2. Our pets just happen to love traveling. We initially tried to keep Red in a cat carrier. But he pooped all over it in the first hour (I think it totally stressed him out), so we took turns holding him or letting him rest with the dog. Juno loves to be in the SUV. She just likes a good drive! When we stop to go the bathroom, one of us walks the dog, and Red goes back into the camper for ten minutes to take care of his biz. Then we lock it all back up, everyone piles back into the truck, and we set off again. We got super efficient at the process:). We won in the pet department.
3. Oils. Command Hooks. AA batteries.
~Oils. I bought an inexpensive diffuser and some good oils once we got back to New Jersey for the hot (and humid) summer. I thought it might help the camper smell nice and also help with bedtime (Philly often has bad leg pain at night). Keeping the camper smelling fresh and also infusing our bodies with good things— I don’t think there is a better option.
~Command Hooks. Not many campers come fresh from the assembly line with really good interior decor. When Phil and I walked through our Coachman Clipper the first time, I was basically looking for something I could work with. I wanted light (fake) wood floors and light walls. That is what our camper came with, so I was glad about that. Then we removed the window valence pieces and covered all the cushions (cuz camper fabric is U.G.L.Y.), and hung up all our wall decor with command hooks. They are a life saver. I can’t have bare walls, so they’ve allowed me to get all my decorations up without ruining the delicate camper walls. They helped us make our camper our home!
~AA batteries. I buy mine at BJ’s in bulk. It is how we keep little lights on when we are not plugged into a power source. Twinkle lights make my soul happy. And when you are in the middle of no where or a Walmart parking lot overnight, without power, water, or sewer hookups, twinkle lights keep you sane. No lie.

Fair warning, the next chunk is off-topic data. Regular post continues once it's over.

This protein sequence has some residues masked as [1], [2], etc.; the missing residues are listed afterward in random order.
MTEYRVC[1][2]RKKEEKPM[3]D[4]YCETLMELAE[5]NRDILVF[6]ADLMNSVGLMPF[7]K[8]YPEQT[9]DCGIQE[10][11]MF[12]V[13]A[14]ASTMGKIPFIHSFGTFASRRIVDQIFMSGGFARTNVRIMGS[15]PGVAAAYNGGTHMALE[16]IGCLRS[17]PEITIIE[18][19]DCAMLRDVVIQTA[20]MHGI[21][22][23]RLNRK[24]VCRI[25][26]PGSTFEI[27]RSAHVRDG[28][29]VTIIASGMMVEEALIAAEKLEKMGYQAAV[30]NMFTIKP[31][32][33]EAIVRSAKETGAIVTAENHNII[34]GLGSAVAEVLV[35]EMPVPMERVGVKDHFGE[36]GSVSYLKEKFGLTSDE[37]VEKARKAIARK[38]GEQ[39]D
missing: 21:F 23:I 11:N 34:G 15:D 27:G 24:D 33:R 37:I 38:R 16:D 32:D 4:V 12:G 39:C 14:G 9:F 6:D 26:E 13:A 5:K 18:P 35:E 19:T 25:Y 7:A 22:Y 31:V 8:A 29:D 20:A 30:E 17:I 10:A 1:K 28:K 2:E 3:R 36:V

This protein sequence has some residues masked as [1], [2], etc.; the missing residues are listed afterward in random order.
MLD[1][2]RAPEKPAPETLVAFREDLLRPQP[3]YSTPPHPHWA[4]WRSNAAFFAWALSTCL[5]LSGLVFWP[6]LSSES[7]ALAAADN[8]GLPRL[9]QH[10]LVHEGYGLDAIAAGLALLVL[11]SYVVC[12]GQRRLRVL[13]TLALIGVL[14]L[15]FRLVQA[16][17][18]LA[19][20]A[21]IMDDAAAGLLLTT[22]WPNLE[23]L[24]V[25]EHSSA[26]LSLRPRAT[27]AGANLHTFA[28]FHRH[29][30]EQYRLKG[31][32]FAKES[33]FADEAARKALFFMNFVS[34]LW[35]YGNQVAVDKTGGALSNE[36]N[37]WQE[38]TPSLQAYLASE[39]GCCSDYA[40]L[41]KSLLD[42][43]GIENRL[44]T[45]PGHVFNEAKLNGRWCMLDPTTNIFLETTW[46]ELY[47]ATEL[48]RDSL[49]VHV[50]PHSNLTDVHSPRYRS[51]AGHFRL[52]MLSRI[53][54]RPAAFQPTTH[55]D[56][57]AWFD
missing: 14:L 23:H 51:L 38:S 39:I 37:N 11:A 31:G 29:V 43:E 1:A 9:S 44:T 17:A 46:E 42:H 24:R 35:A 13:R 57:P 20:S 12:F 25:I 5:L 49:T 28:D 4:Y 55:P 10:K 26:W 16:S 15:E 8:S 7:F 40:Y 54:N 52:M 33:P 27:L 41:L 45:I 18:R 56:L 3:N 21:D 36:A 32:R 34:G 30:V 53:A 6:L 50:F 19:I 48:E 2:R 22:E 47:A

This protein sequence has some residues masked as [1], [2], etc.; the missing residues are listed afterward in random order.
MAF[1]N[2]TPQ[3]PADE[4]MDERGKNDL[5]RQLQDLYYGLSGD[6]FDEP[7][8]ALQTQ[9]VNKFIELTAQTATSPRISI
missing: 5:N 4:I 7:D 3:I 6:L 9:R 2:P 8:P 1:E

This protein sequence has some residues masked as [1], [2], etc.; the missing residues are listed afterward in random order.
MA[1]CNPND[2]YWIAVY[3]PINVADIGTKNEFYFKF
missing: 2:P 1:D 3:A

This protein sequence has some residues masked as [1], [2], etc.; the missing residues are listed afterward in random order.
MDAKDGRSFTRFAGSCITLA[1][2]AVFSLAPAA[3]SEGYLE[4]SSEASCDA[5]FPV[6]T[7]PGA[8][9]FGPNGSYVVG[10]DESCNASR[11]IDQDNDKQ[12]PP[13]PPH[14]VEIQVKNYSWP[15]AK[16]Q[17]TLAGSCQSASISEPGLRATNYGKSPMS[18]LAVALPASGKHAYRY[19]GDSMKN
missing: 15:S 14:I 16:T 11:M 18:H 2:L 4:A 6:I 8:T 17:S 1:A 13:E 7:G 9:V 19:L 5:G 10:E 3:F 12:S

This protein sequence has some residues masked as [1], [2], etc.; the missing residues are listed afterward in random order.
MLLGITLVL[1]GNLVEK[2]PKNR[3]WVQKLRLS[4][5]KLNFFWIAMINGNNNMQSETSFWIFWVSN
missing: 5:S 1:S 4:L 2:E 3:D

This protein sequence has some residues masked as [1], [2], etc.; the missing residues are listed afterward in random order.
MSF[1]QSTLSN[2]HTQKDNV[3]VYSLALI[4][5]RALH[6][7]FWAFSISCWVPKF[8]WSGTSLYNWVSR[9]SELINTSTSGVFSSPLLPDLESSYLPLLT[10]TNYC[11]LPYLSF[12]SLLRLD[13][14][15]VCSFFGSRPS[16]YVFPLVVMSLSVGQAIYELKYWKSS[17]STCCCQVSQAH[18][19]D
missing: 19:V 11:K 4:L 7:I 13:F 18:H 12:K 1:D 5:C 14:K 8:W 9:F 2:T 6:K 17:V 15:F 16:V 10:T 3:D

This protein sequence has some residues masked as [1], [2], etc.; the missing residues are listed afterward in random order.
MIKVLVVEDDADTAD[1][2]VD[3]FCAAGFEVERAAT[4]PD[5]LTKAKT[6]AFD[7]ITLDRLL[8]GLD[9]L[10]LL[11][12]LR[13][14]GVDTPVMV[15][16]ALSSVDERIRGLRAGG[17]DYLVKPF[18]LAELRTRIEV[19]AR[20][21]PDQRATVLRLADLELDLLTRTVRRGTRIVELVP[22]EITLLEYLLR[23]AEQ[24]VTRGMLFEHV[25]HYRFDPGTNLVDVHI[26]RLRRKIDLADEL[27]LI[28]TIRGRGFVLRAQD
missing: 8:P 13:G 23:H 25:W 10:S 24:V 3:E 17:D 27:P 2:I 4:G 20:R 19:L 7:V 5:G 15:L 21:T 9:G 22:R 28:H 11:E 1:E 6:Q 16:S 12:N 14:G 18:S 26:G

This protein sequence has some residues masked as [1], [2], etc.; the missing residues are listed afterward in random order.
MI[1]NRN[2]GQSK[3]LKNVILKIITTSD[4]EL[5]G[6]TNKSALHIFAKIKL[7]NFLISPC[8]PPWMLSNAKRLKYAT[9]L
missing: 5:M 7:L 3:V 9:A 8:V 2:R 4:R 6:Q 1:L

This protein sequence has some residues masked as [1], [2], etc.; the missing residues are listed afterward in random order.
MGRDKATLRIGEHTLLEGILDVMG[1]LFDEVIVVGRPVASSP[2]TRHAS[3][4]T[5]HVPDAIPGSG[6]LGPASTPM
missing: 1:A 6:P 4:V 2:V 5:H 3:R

4. Campfire meal: Spicy sausage. EVOO. Onions. Garlic. Corn on the cob. Peppers. Potatoes. Seasonings. Throw it all into foil and put on the fire for 40 min. That’s all you need to live your life. You're welcome.
5. Campground downtime. Sometimes Walmart parking lots are the best thing you’ve ever seen after driving a full day (80% allow the use of their parking lot to sleep in your camper). Other days, the family needs a couple night stay at a campground with a nice swing set, a pool, and a game room. Most of the campgrounds we stayed at were run by kind, generous, friendly people. We also met super helpful neighbors all too willing to share their best adventures and favorite National Park recommendations with us. Camping people might be the nicest people.
Maybe one of the nicest things is being home, too. We still get the itch to hit the road again, but we are thankful for familiar faces, awesome family who carve out a space on their property to make room for us, and tiny living in our own neck of the woods. We’d like to find a good balance of travel and roots for the rest of our lives…and I think a travel trailer gives us a shot at that.
Feel free to ask any questions I haven’t answered below or message me via email. I’m happy to answer! Also, feel free to share your own favorite campgrounds, National Parks, or must-sees. Just remember, we have kids, so appreciate kid-friendly options the most!!
PS, want to follow my camping Pinterest dreams? Click HERE... It is where I shove all the stuff I want to see, remember, or attempt. You can also find us on Instagram @kristacanary !